Bimbo Banter

BIMBO Nominees for April 2009

  • Bimbo
  • April 1, 2009
  • by Spaeth Communications

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“…do one of two things: resign or go commit suicide,” Sen. Charles Grassley, R-Iowa, advised the leaders of AIG on a local radio show talking about the controversial “bonuses” awarded to company personnel. (This not only illustrates how a word, “suicide,” will be repeated over and over, it’s a stunning display of lack of leadership and mob baiting. Having argued repeatedly against “retention bonuses” for people with no where to go, executive bonuses when companies are downsizing and asking employees to make sacrifices, we consider ourselves in the forefront of business arguments about bonuses. Knowing full well that many people receiving bonuses had been recruited to help clean up the mess, he chose to deliberately pour gasoline on the public’s fire of outrage. He should be ashamed. Maybe he should commit…)

AP, “Grassley: AIG execs should quit or commit suicide,” March 17, 2009


“…that homophobe Antonin Scalia has too many votes on this current court,” Congressman Barney Frank, D-Mass., told a magazine in a discussion about gay marriage. (Another appalling display of venom. Can one feel that redefining marriage is a very large legal step which deserves a great deal of civil debate without being castigated as hating people of same sex orientation? The article went on to note that Justice Scalia’s dissent from the 2003 Court case about a Texas sodomy law was part of a longstanding belief that elected officials, not judges, should legislate – make laws – on issues the Constitution does not address.)

MSNBC, “Rep. Barney Frank calls Scalia a ‘homophobe,’” March 23, 2009


“We do not have a time bomb at GE Capital,” said Keith Sherin, GE chief financial officer, trying to reassure shareholders about its balance sheet. (Classic bimbo. Remember what happened to Bear Stearns last year when their CEO, on the same TV network, insisted, “Bear Stearns does not have a liquidity problem.”)

The New York Times, “GE Finance Chief Calls Market Fears ‘Overdone,’” March 5, 2009


“I’m not trying to be racist about it,” said Detroit City Council President Monica Conyers, wife of Congressman John Conyers, D-MI, explaining her opposition to a change of management for a local exhibition center because she did not see people who “look like me,” e.g., are African-American. (The proposal transfers the local exhibition center to a regional authority prepared to invest $288 million for expansion. Ms. Conyers apparently doesn’t have to try to be racist. Note also how the headline repeats the word ‘racist’ but rewords what Council President Conyers actually said.)

The Detroit News, “Monica Conyers: I am not racist,” March 4, 2009

“No one’s pushing an agenda,” said famed legal scholar, speaker and writer for The New Yorker, Jeffrey Toobin, about the congregation of writers from the left who share an online discussion daily, JournoList. ( wrote about contacting three dozen contributors to ‘JList,’ most of whom refused to talk to them but then posted blog comments confirming they had declined to speak. Our question-- How do these people find the time for these endless debates and postings?), “JournoList: Inside the echo chamber,” March 17, 2009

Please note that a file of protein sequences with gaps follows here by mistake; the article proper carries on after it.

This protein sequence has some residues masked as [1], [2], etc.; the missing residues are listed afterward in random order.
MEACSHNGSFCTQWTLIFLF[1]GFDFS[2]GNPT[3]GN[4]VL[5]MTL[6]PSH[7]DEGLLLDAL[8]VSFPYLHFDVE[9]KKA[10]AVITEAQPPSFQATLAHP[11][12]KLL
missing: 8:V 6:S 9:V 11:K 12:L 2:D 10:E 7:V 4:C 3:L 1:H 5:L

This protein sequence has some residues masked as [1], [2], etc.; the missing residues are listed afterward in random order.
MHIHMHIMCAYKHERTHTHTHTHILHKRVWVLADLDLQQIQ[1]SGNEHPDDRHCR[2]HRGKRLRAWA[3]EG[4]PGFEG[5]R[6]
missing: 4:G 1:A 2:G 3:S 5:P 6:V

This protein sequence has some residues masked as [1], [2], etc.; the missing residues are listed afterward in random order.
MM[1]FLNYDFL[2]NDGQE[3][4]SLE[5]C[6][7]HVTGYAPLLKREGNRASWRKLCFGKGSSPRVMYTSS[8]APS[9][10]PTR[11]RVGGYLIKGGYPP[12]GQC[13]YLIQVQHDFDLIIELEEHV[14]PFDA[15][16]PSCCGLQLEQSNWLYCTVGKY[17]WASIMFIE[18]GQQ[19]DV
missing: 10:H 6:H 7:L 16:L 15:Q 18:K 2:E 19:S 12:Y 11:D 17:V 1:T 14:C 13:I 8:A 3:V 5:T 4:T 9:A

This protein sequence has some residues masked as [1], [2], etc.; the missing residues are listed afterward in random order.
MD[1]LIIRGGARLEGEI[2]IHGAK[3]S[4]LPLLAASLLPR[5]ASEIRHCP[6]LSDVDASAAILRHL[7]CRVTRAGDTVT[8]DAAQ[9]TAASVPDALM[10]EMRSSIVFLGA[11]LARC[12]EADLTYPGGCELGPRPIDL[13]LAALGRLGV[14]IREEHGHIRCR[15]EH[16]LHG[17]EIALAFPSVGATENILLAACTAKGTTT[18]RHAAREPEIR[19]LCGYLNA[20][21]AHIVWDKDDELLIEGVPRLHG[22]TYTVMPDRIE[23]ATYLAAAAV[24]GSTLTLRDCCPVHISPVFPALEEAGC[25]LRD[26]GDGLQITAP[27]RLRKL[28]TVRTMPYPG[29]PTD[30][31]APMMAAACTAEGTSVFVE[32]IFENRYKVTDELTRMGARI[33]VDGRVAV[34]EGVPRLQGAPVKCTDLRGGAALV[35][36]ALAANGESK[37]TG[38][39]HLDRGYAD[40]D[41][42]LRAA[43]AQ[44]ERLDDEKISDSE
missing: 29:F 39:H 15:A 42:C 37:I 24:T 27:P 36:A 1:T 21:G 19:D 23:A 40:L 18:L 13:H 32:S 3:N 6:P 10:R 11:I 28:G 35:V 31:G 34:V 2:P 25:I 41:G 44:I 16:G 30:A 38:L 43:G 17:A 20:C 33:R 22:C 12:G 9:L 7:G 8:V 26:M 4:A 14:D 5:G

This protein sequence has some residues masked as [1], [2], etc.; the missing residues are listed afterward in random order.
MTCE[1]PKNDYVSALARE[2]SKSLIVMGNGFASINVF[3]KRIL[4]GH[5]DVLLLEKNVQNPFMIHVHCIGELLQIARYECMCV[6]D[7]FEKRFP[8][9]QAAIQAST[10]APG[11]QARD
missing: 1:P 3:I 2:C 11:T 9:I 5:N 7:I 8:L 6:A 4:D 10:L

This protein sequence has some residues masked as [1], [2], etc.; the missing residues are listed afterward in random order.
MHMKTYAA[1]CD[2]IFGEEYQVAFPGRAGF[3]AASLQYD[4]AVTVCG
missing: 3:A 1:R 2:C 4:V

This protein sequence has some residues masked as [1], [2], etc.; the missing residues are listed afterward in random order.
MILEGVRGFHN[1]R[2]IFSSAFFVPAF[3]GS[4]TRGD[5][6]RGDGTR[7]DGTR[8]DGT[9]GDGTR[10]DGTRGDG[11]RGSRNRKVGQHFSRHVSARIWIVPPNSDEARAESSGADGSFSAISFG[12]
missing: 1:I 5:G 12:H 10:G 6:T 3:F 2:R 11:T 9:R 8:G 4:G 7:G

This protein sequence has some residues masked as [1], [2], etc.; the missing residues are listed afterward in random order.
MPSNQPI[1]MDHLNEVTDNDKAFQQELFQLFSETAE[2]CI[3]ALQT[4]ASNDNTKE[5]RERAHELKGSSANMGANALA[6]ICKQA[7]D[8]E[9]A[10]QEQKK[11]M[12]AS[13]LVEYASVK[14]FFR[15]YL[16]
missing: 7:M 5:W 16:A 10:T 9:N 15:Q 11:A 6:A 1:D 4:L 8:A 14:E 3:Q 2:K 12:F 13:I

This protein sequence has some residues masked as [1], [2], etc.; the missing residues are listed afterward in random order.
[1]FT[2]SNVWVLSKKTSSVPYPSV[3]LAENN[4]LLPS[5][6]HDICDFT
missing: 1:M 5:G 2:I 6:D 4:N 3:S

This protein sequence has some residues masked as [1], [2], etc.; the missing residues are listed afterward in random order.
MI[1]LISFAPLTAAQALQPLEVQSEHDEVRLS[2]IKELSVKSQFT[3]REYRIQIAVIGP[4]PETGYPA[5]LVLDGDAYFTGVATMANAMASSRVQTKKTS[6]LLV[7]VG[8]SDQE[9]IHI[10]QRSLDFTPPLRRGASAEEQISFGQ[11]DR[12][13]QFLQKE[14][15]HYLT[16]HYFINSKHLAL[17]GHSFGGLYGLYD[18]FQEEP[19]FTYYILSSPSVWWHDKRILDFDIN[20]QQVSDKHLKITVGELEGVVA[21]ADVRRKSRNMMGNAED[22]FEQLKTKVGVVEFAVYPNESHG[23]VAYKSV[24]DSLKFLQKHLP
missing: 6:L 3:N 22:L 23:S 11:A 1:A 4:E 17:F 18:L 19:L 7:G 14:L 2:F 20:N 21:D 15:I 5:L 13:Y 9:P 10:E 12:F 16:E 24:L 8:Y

“Mind your g-------d business,” said Congressman Charles Rangel, D-N.Y., when stopped by one of the new breed of citizen journalist/bloggers to ask about the congressman’s taxpayer paid Cadillac DeVille, his four rent stabilized apartments, including one used as a campaign office (two direct violations of the law), his 50 percent discount on those already below-market rents courtesy of the real estate owner, and his failure to pay taxes on rental income from a condo in the Dominican Republic. (The ‘reporter’ intercepted the congressman with questions on these topics, obtained the obscenity laced quote, posted the written text and video on and published a print piece, as a “special correspondent.” A reminder that the print and electronic press have blurred and that one comment is likely to be recycled multiple times.)

The Examiner, “Rangel to taxpayers: ‘Mind your own [expletive deleted] business,’” March 11, 2009

“I think when you talk about virginity and sex publicly, people just automatically picture you naked. And as much as I can prevent people picturing me naked, I’m going to,” said singer-songwriter Tailor Swift in a magazine article about how she writes songs. (We have news for Ms. Swift; she’s the one, ah, stripping the mystery off her writing and that’s the naked truth. If you don’t want people talking about it, don’t repeat it.)

People Magazine, “Taylor Swift: I don’t want to talk about sex,” March 17, 2009

“We’ve been called idiots before,” said White House Press Secretary Robert Gibbs, at a news conference explaining why President Obama was making the rounds of late night talk shows, town meetings, etc. and was not getting ‘off message.’ (Mr. Gibbs still doesn’t understand that you don’t compete with yourself at press briefings. Each gaffe like this will be a headline, crowding out whatever he really meant to highlight.), “Gibbs laughs off notion Obama now ‘off message,” March 20, 2009

“I’m not proud of what I had to do,” said Jason Mesnick, Bachelor reality participant, after publicly dumping the woman he had proposed to on-air, to choose the second place “winner.” (Mesnick noted that people probably thought, “This guy is a jerk,” and he’s certainly correct. His defense was that it was in his contract. Perhaps the fact that this behavior was cruel and humiliating should have been a clue not to do it.)

People Magazine “Jason: I’m not proud of what I had to do,” March 3, 2009

“I’m an imbecile. She couldn’t date an imbecile any more,” said late night talk show host Jimmy Kimmel, about why his girlfriend broke up with him. (Right on target. We praise his self-awareness as we wonder why he would want to continue to claim the accolade.)

MSN, “Jimmy Kimmel on breakup: “I’m an imbecile,” March 9, 2009

“It’s certainly not a reflection of my incompetence,” said sports agent Alvin Keels, responding to criticism that he allowed tackle Andre Smith to show up at an NFL draft event unprepared and producing an uninspiring performance. (Smith’s appearance triggered a controversy about 29-year-old Keels’ ability to handle a potential NFL star, which Smith, an Alabama offensive tackle, was supposed to be. Smith caused discussion when he left an earlier NFL event unexpectedly and without explanation. This is a good example of why sports agents and their clients need media training. Keels actually had a number of good quotes in the articles, “My credibility speaks for itself,” “At the end of the day, we’re in this together,” but they competed with the “incompetence” quote and some ugly exchange about race.

Birmingham News, “Questions about Smith also reflect on his agent,” March 12, 2009

Birmingham News, “Smith does his best to impress NFL scouts,” March 12, 2009